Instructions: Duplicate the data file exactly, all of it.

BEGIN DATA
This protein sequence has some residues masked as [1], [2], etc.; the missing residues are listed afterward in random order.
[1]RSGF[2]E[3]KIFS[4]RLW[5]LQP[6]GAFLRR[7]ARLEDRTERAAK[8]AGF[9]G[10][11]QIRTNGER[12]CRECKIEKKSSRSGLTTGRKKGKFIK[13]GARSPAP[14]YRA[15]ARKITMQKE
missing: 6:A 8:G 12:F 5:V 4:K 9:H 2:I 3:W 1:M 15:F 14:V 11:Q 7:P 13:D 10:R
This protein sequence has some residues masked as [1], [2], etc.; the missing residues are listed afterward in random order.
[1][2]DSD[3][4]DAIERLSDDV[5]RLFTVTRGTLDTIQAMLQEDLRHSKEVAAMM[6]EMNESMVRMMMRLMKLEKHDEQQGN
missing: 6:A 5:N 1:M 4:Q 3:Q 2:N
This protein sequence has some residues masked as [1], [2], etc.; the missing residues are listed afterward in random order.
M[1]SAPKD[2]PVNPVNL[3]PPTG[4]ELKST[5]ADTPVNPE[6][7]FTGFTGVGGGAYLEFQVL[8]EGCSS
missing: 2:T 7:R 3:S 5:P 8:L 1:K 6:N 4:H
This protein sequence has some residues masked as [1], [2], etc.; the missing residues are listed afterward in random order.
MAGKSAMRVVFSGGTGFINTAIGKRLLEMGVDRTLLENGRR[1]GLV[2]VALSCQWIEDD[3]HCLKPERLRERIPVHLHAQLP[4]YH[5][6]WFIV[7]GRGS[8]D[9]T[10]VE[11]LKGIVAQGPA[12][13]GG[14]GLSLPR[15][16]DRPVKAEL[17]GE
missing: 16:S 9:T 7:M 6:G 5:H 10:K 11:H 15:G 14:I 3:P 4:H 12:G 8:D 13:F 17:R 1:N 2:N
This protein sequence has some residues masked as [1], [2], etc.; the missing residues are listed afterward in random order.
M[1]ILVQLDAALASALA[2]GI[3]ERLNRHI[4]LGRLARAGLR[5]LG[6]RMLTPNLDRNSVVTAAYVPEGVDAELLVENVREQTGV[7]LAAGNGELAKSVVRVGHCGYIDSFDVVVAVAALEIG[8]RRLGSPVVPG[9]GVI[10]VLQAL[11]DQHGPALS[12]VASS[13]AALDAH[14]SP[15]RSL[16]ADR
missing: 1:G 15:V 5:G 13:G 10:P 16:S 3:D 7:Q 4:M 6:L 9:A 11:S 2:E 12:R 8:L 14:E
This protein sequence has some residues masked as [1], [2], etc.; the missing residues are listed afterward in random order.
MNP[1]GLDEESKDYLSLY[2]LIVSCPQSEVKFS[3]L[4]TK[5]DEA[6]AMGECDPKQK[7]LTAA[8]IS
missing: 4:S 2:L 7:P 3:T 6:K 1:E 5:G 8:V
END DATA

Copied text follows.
This protein sequence has some residues masked as [1], [2], etc.; the missing residues are listed afterward in random order.
[1]RSGF[2]E[3]KIFS[4]RLW[5]LQP[6]GAFLRR[7]ARLEDRTERAAK[8]AGF[9]G[10][11]QIRTNGER[12]CRECKIEKKSSRSGLTTGRKKGKFIK[13]GARSPAP[14]YRA[15]ARKITMQKE
missing: 6:A 8:G 12:F 5:V 4:K 9:H 2:I 3:W 1:M 15:F 14:V 11:Q 7:P 13:D 10:R
This protein sequence has some residues masked as [1], [2], etc.; the missing residues are listed afterward in random order.
[1][2]DSD[3][4]DAIERLSDDV[5]RLFTVTRGTLDTIQAMLQEDLRHSKEVAAMM[6]EMNESMVRMMMRLMKLEKHDEQQGN
missing: 6:A 5:N 1:M 4:Q 3:Q 2:N
This protein sequence has some residues masked as [1], [2], etc.; the missing residues are listed afterward in random order.
M[1]SAPKD[2]PVNPVNL[3]PPTG[4]ELKST[5]ADTPVNPE[6][7]FTGFTGVGGGAYLEFQVL[8]EGCSS
missing: 2:T 7:R 3:S 5:P 8:L 1:K 6:N 4:H
This protein sequence has some residues masked as [1], [2], etc.; the missing residues are listed afterward in random order.
MAGKSAMRVVFSGGTGFINTAIGKRLLEMGVDRTLLENGRR[1]GLV[2]VALSCQWIEDD[3]HCLKPERLRERIPVHLHAQLP[4]YH[5][6]WFIV[7]GRGS[8]D[9]T[10]VE[11]LKGIVAQGPA[12][13]GG[14]GLSLPR[15][16]DRPVKAEL[17]GE
missing: 16:S 9:T 7:M 6:G 5:H 10:K 11:H 15:G 14:I 3:P 4:H 12:G 8:D 13:F 17:R 1:N 2:N
This protein sequence has some residues masked as [1], [2], etc.; the missing residues are listed afterward in random order.
M[1]ILVQLDAALASALA[2]GI[3]ERLNRHI[4]LGRLARAGLR[5]LG[6]RMLTPNLDRNSVVTAAYVPEGVDAELLVENVREQTGV[7]LAAGNGELAKSVVRVGHCGYIDSFDVVVAVAALEIG[8]RRLGSPVVPG[9]GVI[10]VLQAL[11]DQHGPALS[12]VASS[13]AALDAH[14]SP[15]RSL[16]ADR
missing: 1:G 15:V 5:G 13:G 10:P 16:S 3:D 7:Q 4:M 6:L 9:A 11:S 2:E 12:R 8:L 14:E
This protein sequence has some residues masked as [1], [2], etc.; the missing residues are listed afterward in random order.
MNP[1]GLDEESKDYLSLY[2]LIVSCPQSEVKFS[3]L[4]TK[5]DEA[6]AMGECDPKQK[7]LTAA[8]IS
missing: 4:S 2:L 7:P 3:T 6:K 1:E 5:G 8:V